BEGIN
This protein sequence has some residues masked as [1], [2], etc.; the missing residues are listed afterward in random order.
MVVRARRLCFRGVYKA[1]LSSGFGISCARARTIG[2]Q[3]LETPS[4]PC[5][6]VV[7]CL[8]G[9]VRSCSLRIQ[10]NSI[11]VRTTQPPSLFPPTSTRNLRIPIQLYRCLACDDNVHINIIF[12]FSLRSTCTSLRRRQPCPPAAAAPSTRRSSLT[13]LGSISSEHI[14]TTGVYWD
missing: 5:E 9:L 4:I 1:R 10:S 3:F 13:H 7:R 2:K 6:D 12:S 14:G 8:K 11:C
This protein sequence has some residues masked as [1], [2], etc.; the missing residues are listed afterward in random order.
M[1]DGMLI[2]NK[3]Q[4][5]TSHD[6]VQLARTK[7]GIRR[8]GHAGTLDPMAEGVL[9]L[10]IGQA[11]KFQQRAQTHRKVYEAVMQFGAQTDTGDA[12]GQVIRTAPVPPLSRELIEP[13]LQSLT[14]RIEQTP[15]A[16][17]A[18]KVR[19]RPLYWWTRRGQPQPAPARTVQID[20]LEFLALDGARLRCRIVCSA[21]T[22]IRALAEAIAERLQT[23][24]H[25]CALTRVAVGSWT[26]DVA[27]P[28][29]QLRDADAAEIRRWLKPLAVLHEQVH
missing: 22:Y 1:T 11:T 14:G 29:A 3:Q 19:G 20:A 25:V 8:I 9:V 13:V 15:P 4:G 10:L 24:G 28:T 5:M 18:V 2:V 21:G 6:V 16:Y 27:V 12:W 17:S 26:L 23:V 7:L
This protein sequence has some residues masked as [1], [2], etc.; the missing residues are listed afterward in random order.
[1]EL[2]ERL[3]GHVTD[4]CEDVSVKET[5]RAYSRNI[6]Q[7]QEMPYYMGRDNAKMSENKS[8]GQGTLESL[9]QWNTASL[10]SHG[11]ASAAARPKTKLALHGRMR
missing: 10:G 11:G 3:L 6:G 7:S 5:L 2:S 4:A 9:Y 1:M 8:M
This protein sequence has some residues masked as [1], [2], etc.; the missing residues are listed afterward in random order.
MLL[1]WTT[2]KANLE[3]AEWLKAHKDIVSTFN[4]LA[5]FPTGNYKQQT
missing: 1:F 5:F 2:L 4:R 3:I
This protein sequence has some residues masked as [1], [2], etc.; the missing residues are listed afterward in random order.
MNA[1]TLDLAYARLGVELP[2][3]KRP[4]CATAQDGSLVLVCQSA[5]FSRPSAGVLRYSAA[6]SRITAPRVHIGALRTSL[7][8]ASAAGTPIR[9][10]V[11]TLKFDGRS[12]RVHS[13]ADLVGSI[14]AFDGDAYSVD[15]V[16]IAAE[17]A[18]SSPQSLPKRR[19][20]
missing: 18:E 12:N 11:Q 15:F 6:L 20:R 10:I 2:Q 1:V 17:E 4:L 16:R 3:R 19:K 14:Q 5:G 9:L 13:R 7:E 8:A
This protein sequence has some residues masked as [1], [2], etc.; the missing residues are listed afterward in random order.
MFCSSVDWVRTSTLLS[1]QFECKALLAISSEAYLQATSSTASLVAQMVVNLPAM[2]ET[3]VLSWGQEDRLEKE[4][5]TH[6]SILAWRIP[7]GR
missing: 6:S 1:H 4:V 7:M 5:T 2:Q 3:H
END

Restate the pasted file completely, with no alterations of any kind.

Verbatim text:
This protein sequence has some residues masked as [1], [2], etc.; the missing residues are listed afterward in random order.
MVVRARRLCFRGVYKA[1]LSSGFGISCARARTIG[2]Q[3]LETPS[4]PC[5][6]VV[7]CL[8]G[9]VRSCSLRIQ[10]NSI[11]VRTTQPPSLFPPTSTRNLRIPIQLYRCLACDDNVHINIIF[12]FSLRSTCTSLRRRQPCPPAAAAPSTRRSSLT[13]LGSISSEHI[14]TTGVYWD
missing: 5:E 9:L 4:I 1:R 10:S 3:F 13:H 7:R 2:K 6:D 12:S 14:G 8:K 11:C
This protein sequence has some residues masked as [1], [2], etc.; the missing residues are listed afterward in random order.
M[1]DGMLI[2]NK[3]Q[4][5]TSHD[6]VQLARTK[7]GIRR[8]GHAGTLDPMAEGVL[9]L[10]IGQA[11]KFQQRAQTHRKVYEAVMQFGAQTDTGDA[12]GQVIRTAPVPPLSRELIEP[13]LQSLT[14]RIEQTP[15]A[16][17]A[18]KVR[19]RPLYWWTRRGQPQPAPARTVQID[20]LEFLALDGARLRCRIVCSA[21]T[22]IRALAEAIAERLQT[23][24]H[25]CALTRVAVGSWT[26]DVA[27]P[28][29]QLRDADAAEIRRWLKPLAVLHEQVH
missing: 22:Y 1:T 11:T 14:G 29:A 3:Q 19:G 20:A 25:V 8:I 9:V 13:V 15:P 4:G 10:L 24:G 28:T 5:M 18:V 2:V 21:G 6:V 16:Y 27:V 12:W 17:S 26:L 23:V 7:L
This protein sequence has some residues masked as [1], [2], etc.; the missing residues are listed afterward in random order.
[1]EL[2]ERL[3]GHVTD[4]CEDVSVKET[5]RAYSRNI[6]Q[7]QEMPYYMGRDNAKMSENKS[8]GQGTLESL[9]QWNTASL[10]SHG[11]ASAAARPKTKLALHGRMR
missing: 10:G 11:G 3:L 6:G 7:S 5:L 2:S 4:A 9:Y 1:M 8:M
This protein sequence has some residues masked as [1], [2], etc.; the missing residues are listed afterward in random order.
MLL[1]WTT[2]KANLE[3]AEWLKAHKDIVSTFN[4]LA[5]FPTGNYKQQT
missing: 1:F 5:F 2:L 4:R 3:I
This protein sequence has some residues masked as [1], [2], etc.; the missing residues are listed afterward in random order.
MNA[1]TLDLAYARLGVELP[2][3]KRP[4]CATAQDGSLVLVCQSA[5]FSRPSAGVLRYSAA[6]SRITAPRVHIGALRTSL[7][8]ASAAGTPIR[9][10]V[11]TLKFDGRS[12]RVHS[13]ADLVGSI[14]AFDGDAYSVD[15]V[16]IAAE[17]A[18]SSPQSLPKRR[19][20]
missing: 18:E 12:N 11:Q 15:F 6:L 20:R 10:I 2:Q 1:V 17:E 4:L 16:R 3:R 19:K 14:Q 5:G 9:L 13:R 7:E 8:A
This protein sequence has some residues masked as [1], [2], etc.; the missing residues are listed afterward in random order.
MFCSSVDWVRTSTLLS[1]QFECKALLAISSEAYLQATSSTASLVAQMVVNLPAM[2]ET[3]VLSWGQEDRLEKE[4][5]TH[6]SILAWRIP[7]GR
missing: 6:S 1:H 4:V 7:M 5:T 2:Q 3:H